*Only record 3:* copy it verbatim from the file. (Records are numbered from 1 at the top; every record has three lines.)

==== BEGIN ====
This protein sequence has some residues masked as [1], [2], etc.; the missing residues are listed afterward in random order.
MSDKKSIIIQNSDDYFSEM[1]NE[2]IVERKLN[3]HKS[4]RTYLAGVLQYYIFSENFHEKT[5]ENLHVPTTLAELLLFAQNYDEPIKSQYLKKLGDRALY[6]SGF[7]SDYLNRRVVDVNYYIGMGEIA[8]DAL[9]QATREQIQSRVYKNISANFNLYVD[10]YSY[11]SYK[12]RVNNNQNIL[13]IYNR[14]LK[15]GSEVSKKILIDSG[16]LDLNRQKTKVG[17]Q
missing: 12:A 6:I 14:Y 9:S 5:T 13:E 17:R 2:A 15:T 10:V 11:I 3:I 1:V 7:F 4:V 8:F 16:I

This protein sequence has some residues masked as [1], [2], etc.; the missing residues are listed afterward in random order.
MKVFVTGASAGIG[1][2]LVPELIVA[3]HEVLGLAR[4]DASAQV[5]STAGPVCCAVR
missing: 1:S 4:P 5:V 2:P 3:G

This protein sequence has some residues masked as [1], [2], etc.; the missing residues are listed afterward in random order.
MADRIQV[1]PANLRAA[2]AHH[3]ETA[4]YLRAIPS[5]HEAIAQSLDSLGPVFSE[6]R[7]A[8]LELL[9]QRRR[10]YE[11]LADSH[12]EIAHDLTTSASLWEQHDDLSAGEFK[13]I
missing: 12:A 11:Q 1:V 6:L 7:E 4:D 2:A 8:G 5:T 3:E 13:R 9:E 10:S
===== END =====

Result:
This protein sequence has some residues masked as [1], [2], etc.; the missing residues are listed afterward in random order.
MADRIQV[1]PANLRAA[2]AHH[3]ETA[4]YLRAIPS[5]HEAIAQSLDSLGPVFSE[6]R[7]A[8]LELL[9]QRRR[10]YE[11]LADSH[12]EIAHDLTTSASLWEQHDDLSAGEFK[13]I
missing: 12:A 11:Q 1:V 6:L 7:E 4:D 2:A 8:G 5:T 3:E 13:R 9:E 10:S